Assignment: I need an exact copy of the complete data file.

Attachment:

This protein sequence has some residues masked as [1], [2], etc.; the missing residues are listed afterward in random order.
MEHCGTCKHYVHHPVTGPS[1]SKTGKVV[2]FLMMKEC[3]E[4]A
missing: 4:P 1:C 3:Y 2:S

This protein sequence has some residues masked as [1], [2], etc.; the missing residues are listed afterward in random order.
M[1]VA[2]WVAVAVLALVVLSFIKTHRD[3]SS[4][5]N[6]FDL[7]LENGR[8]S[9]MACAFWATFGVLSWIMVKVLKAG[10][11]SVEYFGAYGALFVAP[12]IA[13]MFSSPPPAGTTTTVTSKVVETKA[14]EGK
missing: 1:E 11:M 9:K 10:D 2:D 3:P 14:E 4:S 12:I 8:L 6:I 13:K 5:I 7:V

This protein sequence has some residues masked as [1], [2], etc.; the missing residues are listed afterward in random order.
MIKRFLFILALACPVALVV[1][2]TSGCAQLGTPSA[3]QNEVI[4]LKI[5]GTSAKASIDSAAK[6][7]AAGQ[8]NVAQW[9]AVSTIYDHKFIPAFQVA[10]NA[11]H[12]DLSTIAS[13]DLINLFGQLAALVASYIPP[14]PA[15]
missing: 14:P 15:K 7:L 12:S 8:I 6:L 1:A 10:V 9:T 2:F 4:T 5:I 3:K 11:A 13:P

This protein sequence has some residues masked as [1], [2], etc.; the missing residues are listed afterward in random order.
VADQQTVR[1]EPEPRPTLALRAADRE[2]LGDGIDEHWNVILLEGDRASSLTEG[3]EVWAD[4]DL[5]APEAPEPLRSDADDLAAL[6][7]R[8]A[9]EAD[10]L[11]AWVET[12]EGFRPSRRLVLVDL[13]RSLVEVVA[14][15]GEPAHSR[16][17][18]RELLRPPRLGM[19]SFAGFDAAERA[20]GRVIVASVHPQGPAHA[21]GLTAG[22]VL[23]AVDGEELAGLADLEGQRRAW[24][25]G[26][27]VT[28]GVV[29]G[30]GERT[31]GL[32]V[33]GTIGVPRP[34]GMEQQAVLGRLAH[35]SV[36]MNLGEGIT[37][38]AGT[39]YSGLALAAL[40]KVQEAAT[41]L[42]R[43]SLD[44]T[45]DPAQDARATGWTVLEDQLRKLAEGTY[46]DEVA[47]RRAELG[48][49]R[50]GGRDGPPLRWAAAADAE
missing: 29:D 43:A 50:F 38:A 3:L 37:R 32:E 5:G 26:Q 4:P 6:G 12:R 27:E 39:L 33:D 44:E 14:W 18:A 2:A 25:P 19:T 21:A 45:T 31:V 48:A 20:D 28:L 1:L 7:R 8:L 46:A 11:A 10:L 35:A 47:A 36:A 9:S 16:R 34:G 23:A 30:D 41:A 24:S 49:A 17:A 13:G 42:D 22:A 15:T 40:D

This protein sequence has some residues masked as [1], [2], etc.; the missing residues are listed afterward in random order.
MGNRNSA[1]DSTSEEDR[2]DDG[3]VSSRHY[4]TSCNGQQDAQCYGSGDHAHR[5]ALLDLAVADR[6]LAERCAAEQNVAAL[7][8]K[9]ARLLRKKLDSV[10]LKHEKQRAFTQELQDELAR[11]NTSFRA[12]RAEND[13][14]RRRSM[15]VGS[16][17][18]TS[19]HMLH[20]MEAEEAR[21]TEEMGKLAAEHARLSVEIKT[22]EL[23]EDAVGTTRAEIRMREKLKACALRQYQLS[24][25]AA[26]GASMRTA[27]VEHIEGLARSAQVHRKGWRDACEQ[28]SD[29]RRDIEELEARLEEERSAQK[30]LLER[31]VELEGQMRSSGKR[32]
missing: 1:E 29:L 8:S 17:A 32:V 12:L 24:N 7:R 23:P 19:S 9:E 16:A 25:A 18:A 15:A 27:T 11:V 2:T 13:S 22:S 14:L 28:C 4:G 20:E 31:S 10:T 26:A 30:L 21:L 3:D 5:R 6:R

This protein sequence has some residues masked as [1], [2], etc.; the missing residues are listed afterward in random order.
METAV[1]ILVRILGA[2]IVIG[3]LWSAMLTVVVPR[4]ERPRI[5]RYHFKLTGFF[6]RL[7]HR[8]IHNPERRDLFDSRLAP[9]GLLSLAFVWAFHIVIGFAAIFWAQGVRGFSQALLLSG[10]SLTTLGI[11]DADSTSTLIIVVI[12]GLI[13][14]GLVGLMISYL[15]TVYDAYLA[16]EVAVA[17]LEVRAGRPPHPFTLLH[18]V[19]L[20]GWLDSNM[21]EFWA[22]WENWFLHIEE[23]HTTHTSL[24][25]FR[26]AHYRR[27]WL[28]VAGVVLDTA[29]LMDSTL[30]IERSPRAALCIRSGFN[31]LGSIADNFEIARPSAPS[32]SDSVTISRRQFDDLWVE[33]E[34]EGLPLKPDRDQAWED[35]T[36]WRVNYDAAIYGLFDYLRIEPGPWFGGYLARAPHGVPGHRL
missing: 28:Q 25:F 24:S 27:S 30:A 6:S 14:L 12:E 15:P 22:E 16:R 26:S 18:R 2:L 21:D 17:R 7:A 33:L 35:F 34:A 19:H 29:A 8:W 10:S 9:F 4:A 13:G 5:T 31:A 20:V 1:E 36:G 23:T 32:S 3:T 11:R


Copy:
This protein sequence has some residues masked as [1], [2], etc.; the missing residues are listed afterward in random order.
MEHCGTCKHYVHHPVTGPS[1]SKTGKVV[2]FLMMKEC[3]E[4]A
missing: 4:P 1:C 3:Y 2:S

This protein sequence has some residues masked as [1], [2], etc.; the missing residues are listed afterward in random order.
M[1]VA[2]WVAVAVLALVVLSFIKTHRD[3]SS[4][5]N[6]FDL[7]LENGR[8]S[9]MACAFWATFGVLSWIMVKVLKAG[10][11]SVEYFGAYGALFVAP[12]IA[13]MFSSPPPAGTTTTVTSKVVETKA[14]EGK
missing: 1:E 11:M 9:K 10:D 2:D 3:P 14:E 4:S 12:I 8:L 6:I 13:K 5:I 7:V

This protein sequence has some residues masked as [1], [2], etc.; the missing residues are listed afterward in random order.
MIKRFLFILALACPVALVV[1][2]TSGCAQLGTPSA[3]QNEVI[4]LKI[5]GTSAKASIDSAAK[6][7]AAGQ[8]NVAQW[9]AVSTIYDHKFIPAFQVA[10]NA[11]H[12]DLSTIAS[13]DLINLFGQLAALVASYIPP[14]PA[15]
missing: 14:P 15:K 7:L 12:S 8:I 6:L 1:A 10:V 9:T 2:F 4:T 5:I 3:K 11:A 13:P

This protein sequence has some residues masked as [1], [2], etc.; the missing residues are listed afterward in random order.
VADQQTVR[1]EPEPRPTLALRAADRE[2]LGDGIDEHWNVILLEGDRASSLTEG[3]EVWAD[4]DL[5]APEAPEPLRSDADDLAAL[6][7]R[8]A[9]EAD[10]L[11]AWVET[12]EGFRPSRRLVLVDL[13]RSLVEVVA[14][15]GEPAHSR[16][17][18]RELLRPPRLGM[19]SFAGFDAAERA[20]GRVIVASVHPQGPAHA[21]GLTAG[22]VL[23]AVDGEELAGLADLEGQRRAW[24][25]G[26][27]VT[28]GVV[29]G[30]GERT[31]GL[32]V[33]GTIGVPRP[34]GMEQQAVLGRLAH[35]SV[36]MNLGEGIT[37][38]AGT[39]YSGLALAAL[40]KVQEAAT[41]L[42]R[43]SLD[44]T[45]DPAQDARATGWTVLEDQLRKLAEGTY[46]DEVA[47]RRAELG[48][49]R[50]GGRDGPPLRWAAAADAE
missing: 29:D 43:A 50:F 38:A 3:L 37:R 32:E 5:G 26:Q 4:P 6:G 12:R 27:E 39:L 33:D 44:E 14:W 18:A 2:A 25:P 19:T 21:A 45:T 31:V 48:A 20:D 28:L 1:L 7:R 8:L 46:A 11:A 10:L 35:A 47:A 36:A 9:S 16:R 34:G 23:A 30:D 41:A 24:S 49:A 17:A 13:G 42:D 22:A 15:T 40:D

This protein sequence has some residues masked as [1], [2], etc.; the missing residues are listed afterward in random order.
MGNRNSA[1]DSTSEEDR[2]DDG[3]VSSRHY[4]TSCNGQQDAQCYGSGDHAHR[5]ALLDLAVADR[6]LAERCAAEQNVAAL[7][8]K[9]ARLLRKKLDSV[10]LKHEKQRAFTQELQDELAR[11]NTSFRA[12]RAEND[13][14]RRRSM[15]VGS[16][17][18]TS[19]HMLH[20]MEAEEAR[21]TEEMGKLAAEHARLSVEIKT[22]EL[23]EDAVGTTRAEIRMREKLKACALRQYQLS[24][25]AA[26]GASMRTA[27]VEHIEGLARSAQVHRKGWRDACEQ[28]SD[29]RRDIEELEARLEEERSAQK[30]LLER[31]VELEGQMRSSGKR[32]
missing: 1:E 29:L 8:S 17:A 32:V 12:L 24:N 7:R 23:P 19:S 9:E 16:A 25:A 18:A 15:A 27:T 11:V 2:T 13:S 22:S 14:L 28:C 4:G 20:E 31:S 10:T 26:A 30:L 21:L 3:D 5:R 6:R

This protein sequence has some residues masked as [1], [2], etc.; the missing residues are listed afterward in random order.
METAV[1]ILVRILGA[2]IVIG[3]LWSAMLTVVVPR[4]ERPRI[5]RYHFKLTGFF[6]RL[7]HR[8]IHNPERRDLFDSRLAP[9]GLLSLAFVWAFHIVIGFAAIFWAQGVRGFSQALLLSG[10]SLTTLGI[11]DADSTSTLIIVVI[12]GLI[13][14]GLVGLMISYL[15]TVYDAYLA[16]EVAVA[17]LEVRAGRPPHPFTLLH[18]V[19]L[20]GWLDSNM[21]EFWA[22]WENWFLHIEE[23]HTTHTSL[24][25]FR[26]AHYRR[27]WL[28]VAGVVLDTA[29]LMDSTL[30]IERSPRAALCIRSGFN[31]LGSIADNFEIARPSAPS[32]SDSVTISRRQFDDLWVE[33]E[34]EGLPLKPDRDQAWED[35]T[36]WRVNYDAAIYGLFDYLRIEPGPWFGGYLARAPHGVPGHRL
missing: 28:Q 25:F 24:S 27:S 30:A 6:S 14:L 12:E 15:P 22:E 16:R 26:S 18:R 2:L 21:D 17:R 7:A 33:L 35:F 34:A 19:H 29:A 8:W 10:S 9:F 4:A 13:G 5:T 31:A 20:V 1:E 36:G 23:T 32:S 3:T 11:R